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What readers had to say this week about local stories, July 14-21

People weigh in on homelessness, lodgers tax allocations and pickleball locations

Each week we highlight some of the most insightful, passionate and witty comments shared on Facebook in response to stories in The Durango Herald.

This week, readers weighed in on Durango’s history and future regarding homelessness, the allocation of excess lodgers tax and proposed locations for pickleball courts.

We enjoy readers’ input and reactions to local stories: People can weigh in on our Facebook page, at the bottom of local news stories at www.durangoherald.com and by writing a letter to the editor.

Here are a few comments that stood out this week:

Story: Durango’s storied history with homelessness: Can we become a ‘model community’?
James Johnson, an on-and-off Purple Cliffs resident since the camp was established by La Plata County in 2018, makes his way to one of the camp’s community shelters on July 15 south of Durango along La Posta Road (County Road 213). La Plata County always intended for Purple Cliffs to be a temporary solution, though it has now been in place for nearly four years, said County Manager Chuck Stevens. (Jerry McBride/Durango Herald)

“ALERT: A managed camp will ALWAYS be opposed if it is located close to residential and business areas. Has anyone considered adopting a farm model for the camp? Located on less expensive land outside of town, where residents can work the farm (grow food, keep animals) if they were able to, with the City/County providing transportation to/from town for services? A farm model would be much easier to manage, have less impact on residents, and would give the homeless a built-in place to work and contribute, instead of only ‘camping’ and then loitering or panhandling in town. NOTE To City/County Officials: Please stop searching for property in town for a managed camp, you have wasted everyone’s time on this for years.” – Liana Smith

“There should be a solution to this problem, and perhaps it is what one city has done (can’t recall the name). There, the city obtained some basic housing units (like at the Best Western here) and allowed the homeless to be homeless no more – but with conditions. After cleaning up, residents were required to get jobs. That shouldn’t be a problem here, as we are having the most drastic labor shortage I have seen anywhere. When residents got jobs, they were required to pay a percentage of their income for rent. It reportedly worked in at least one city.” – Richard Ruth

Story: Should excess lodgers tax go to residents or be saved for future use?
The city of Durango is considering whether to return excess lodgers tax to residents or ask voters to allow the city to keep the money for other purposes. (Jerry McBride/Durango Herald file)

“Parking parking parking!! We need to stop penalizing shoppers for spending money downtown and employees for trying to work! The fines are outrageous and people are driving around and around and around searching for a spot to park. By the time they get a few blocks of shopping in, they’re racing back to plug the meter, so often they just leave. Employees have a hard enough time trying to make ends meet, they shouldn’t have to pay ridiculous amounts of money to park! Get rid of the bump-outs and figure out even more parking!” – Stacy Hamer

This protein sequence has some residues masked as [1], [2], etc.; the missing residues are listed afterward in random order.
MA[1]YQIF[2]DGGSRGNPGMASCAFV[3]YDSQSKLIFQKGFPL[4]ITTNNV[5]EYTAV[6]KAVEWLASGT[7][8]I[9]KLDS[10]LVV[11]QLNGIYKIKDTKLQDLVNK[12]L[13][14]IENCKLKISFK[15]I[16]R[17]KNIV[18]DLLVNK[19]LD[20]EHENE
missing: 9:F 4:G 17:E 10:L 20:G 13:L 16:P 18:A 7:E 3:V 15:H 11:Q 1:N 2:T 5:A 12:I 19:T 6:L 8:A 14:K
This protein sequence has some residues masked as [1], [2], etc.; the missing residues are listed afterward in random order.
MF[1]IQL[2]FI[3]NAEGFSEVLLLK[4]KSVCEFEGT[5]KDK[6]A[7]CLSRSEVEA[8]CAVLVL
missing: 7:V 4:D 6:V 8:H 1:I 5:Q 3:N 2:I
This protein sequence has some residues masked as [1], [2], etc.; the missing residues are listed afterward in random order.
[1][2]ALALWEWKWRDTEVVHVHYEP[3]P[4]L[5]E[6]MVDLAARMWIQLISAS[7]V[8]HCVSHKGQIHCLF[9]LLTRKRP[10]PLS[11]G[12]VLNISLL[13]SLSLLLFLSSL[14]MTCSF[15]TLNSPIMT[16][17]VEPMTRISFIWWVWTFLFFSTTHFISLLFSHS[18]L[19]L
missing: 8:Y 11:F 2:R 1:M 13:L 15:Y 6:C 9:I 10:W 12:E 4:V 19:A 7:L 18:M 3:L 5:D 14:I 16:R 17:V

“Affordable housing can best be helped by choosing the $135 residential utility bill credit. Residents have had to deal with increased gas prices, food prices, and restaurants (if you can get in), largely due to tourists. The State of Colorado is issuing refunds to citizens, the city of Colorado Springs is issuing refunds to citizens, Mesa County is issuing refunds to its citizens – Durango should take note. It looks bad for the city to be spending all this time and money trying to get the money back out of the citizens’ hands. At the end of 2020, the city had $72 million in unrestricted cash across all accounts – they likely are up around $90 million now. If a citizen doesn’t like the $135 dollar credit, they can write a check to the city.” – John Simpson

“The big problem here is that 55% of the revenue of the lodgers tax goes to the Visit Durango budget, used for marketing Durango to tourists. That’s right – 55%. Is there anyone here who really thinks that Durango needs to be marketed anymore? That revenue should have originally been allocated to other purposes, since Durango is doing just fine with tourist numbers. You can thank Rinderle, Bettin and the other previous tax & spend city councilors for this egregious waste of funds. And by the way, who cares what Sweetie Marbury thinks? She was part of the problem with the old council.” – Derek Thielin

Story: Pickleball needs a home. Durango has identified two possible locations
Bayfield residents Fred and Vivian Edwards compete in a mixed doubles pickleball tournament in 2017 at the Durango Community Recreation Center. (Durango Herald file)

“It’s not like there is a super highway located at Fort Lewis. It’s a sport complex. Kids cross the streets in the city all the time. Be fair and share. I support the pickleball courts. There should be room for all sports in Durango.” – Jackie Frederick

“Parking is already tough at Smith. Taking away spots and adding additional usage/traffic to that location doesn’t seem to be logical.” – RaeJean Elmore-Zoltowski

“LOL – I’m thinking Kansas ... that’d be a great place for lots of Pickleball Courts 🙂 Start with ground that’s already level 🙂 Get a laugh out of it people!!! Life’s too short...” – Bob N Zela

Reader Comments